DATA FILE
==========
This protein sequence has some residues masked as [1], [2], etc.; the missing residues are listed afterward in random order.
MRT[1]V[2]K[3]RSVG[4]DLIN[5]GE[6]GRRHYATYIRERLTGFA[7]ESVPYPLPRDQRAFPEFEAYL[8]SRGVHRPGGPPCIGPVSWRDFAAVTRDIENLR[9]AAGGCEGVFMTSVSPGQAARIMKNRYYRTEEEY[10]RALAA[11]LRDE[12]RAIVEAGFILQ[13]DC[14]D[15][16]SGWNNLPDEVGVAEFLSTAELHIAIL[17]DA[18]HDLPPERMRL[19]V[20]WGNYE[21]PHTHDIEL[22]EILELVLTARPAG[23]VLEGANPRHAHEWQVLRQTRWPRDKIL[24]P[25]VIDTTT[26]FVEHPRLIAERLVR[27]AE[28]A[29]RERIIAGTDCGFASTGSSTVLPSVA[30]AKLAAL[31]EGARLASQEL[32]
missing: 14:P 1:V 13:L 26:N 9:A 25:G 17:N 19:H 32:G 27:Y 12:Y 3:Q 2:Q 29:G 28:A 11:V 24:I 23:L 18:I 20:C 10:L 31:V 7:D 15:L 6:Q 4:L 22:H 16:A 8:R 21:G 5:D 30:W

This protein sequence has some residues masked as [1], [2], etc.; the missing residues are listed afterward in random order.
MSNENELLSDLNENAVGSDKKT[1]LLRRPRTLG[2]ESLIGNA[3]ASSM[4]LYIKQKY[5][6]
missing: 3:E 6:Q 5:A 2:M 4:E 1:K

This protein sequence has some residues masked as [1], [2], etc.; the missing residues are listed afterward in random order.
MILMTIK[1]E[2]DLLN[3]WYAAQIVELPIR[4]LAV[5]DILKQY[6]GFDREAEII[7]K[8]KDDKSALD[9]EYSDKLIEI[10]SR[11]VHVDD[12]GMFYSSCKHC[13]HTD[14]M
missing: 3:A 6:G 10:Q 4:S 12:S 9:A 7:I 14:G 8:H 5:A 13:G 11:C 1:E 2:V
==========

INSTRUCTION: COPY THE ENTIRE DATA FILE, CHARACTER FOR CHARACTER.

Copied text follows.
This protein sequence has some residues masked as [1], [2], etc.; the missing residues are listed afterward in random order.
MRT[1]V[2]K[3]RSVG[4]DLIN[5]GE[6]GRRHYATYIRERLTGFA[7]ESVPYPLPRDQRAFPEFEAYL[8]SRGVHRPGGPPCIGPVSWRDFAAVTRDIENLR[9]AAGGCEGVFMTSVSPGQAARIMKNRYYRTEEEY[10]RALAA[11]LRDE[12]RAIVEAGFILQ[13]DC[14]D[15][16]SGWNNLPDEVGVAEFLSTAELHIAIL[17]DA[18]HDLPPERMRL[19]V[20]WGNYE[21]PHTHDIEL[22]EILELVLTARPAG[23]VLEGANPRHAHEWQVLRQTRWPRDKIL[24]P[25]VIDTTT[26]FVEHPRLIAERLVR[27]AE[28]A[29]RERIIAGTDCGFASTGSSTVLPSVA[30]AKLAAL[31]EGARLASQEL[32]
missing: 14:P 1:V 13:L 26:N 9:A 25:G 17:N 19:H 32:G 27:Y 12:Y 3:Q 2:Q 29:G 28:A 11:V 24:I 23:L 18:I 20:C 10:L 31:V 7:D 15:L 6:Q 4:L 22:H 16:A 8:R 21:G 5:D 30:W

This protein sequence has some residues masked as [1], [2], etc.; the missing residues are listed afterward in random order.
MSNENELLSDLNENAVGSDKKT[1]LLRRPRTLG[2]ESLIGNA[3]ASSM[4]LYIKQKY[5][6]
missing: 3:E 6:Q 5:A 2:M 4:E 1:K

This protein sequence has some residues masked as [1], [2], etc.; the missing residues are listed afterward in random order.
MILMTIK[1]E[2]DLLN[3]WYAAQIVELPIR[4]LAV[5]DILKQY[6]GFDREAEII[7]K[8]KDDKSALD[9]EYSDKLIEI[10]SR[11]VHVDD[12]GMFYSSCKHC[13]HTD[14]M
missing: 3:A 6:G 10:Q 4:S 12:S 9:A 7:I 14:G 8:H 5:A 13:G 11:C 1:E 2:V